Development and Social Change: A Global Perspective

Front Cover
SAGE Publications, 2004 - Social Science - 359 pages

In this Third Edition of Development and Social Change: A Global Perspective, author Philip McMichael provides a narrative of how development came to be institutionalized as an international project, pursued by individual nation-states in the post-colonial era. This new edition has been updated and revised to incorporate the treatments of fundamentalism, terrorism, the AIDS crisis, and the commercialization of services via the World Trade Organization.

Development and Social Change is the first book to present students with a coherent explanation of how "globalization" took root in the public discourse and how "globalization" represents a shift away from development as a way to think about non-western societies. This is an ideal text for undergraduate and graduate students studying globalization, social development, and social change in Sociology, Political Science, Anthropology, and International Studies.

About the author (2004)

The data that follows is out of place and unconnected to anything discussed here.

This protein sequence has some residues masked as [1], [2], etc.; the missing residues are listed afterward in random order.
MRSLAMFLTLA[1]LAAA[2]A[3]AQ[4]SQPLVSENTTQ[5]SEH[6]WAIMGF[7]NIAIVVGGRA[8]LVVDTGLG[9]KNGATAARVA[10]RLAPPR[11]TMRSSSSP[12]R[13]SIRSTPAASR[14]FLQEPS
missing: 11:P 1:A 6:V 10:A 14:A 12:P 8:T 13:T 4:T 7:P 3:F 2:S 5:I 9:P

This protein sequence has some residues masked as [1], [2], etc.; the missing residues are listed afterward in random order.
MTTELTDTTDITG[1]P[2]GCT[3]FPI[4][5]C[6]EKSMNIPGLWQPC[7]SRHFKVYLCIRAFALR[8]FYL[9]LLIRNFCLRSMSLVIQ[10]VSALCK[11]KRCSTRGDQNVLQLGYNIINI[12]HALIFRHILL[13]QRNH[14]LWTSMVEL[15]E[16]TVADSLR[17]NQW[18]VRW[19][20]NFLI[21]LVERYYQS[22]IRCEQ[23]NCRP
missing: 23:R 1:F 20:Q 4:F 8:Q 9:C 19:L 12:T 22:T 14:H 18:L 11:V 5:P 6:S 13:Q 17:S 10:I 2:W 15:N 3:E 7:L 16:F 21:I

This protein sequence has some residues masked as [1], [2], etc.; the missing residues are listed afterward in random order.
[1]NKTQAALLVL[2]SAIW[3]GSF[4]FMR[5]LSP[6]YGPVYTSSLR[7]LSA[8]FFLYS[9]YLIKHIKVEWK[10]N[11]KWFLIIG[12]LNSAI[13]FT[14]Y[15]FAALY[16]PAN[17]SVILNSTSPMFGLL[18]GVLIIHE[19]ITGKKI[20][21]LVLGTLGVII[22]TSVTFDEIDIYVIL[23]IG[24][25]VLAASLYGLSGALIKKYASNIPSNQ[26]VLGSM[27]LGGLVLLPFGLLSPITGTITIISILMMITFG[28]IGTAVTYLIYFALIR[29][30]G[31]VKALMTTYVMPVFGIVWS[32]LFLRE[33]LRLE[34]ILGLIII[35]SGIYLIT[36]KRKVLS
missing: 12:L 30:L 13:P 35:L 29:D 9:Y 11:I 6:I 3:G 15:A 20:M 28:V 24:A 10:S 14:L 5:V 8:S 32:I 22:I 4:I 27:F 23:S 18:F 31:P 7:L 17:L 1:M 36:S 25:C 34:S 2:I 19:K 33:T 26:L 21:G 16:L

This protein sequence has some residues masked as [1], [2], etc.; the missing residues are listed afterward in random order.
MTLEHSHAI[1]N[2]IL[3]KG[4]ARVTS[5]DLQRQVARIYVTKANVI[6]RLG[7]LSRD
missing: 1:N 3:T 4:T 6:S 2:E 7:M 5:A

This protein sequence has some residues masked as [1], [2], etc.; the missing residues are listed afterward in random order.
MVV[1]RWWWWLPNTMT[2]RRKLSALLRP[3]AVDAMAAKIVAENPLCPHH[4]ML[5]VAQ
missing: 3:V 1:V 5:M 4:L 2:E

Philip McMichael grew up in Adelaide, South Australia, completing undergraduate degrees in economics and in political science at the University of Adelaide. After traveling in India, Pakistan, and Afghanistan and community work in Papua New Guinea, he pursued his doctorate in sociology at the State University of New York at Binghamton. He has taught at the University of New England (New South Wales), Swarthmore College, and the University of Georgia, and he is presently International Professor of Global Development at Cornell University. Other appointments include Visiting Senior Research Scholar in International Development at the University of Oxford (Wolfson College) and Visiting Scholar, School of Political Science and International Relations at the University of Queensland. Trained as a historical sociologist, his research examines capitalist modernity through the lens of agrarian questions, food regimes, agrarian and food sovereignty movements, and most recently the implications for food systems of agrofuels and land grabbing. In his work, he has studied and consulted with the Food and Agricultural Organization of the United Nations, the United Nations Research Institute for Social Development,, the International Planning Committee for Food Sovereignty, the international peasant coalition, La Vía Campesina, and FoodFirst Information and Action Network (FIAN). He teaches courses on Political Sociology of Development; World-Historical Methods; Food, Ecology, and Agrarian Change; and International Development.

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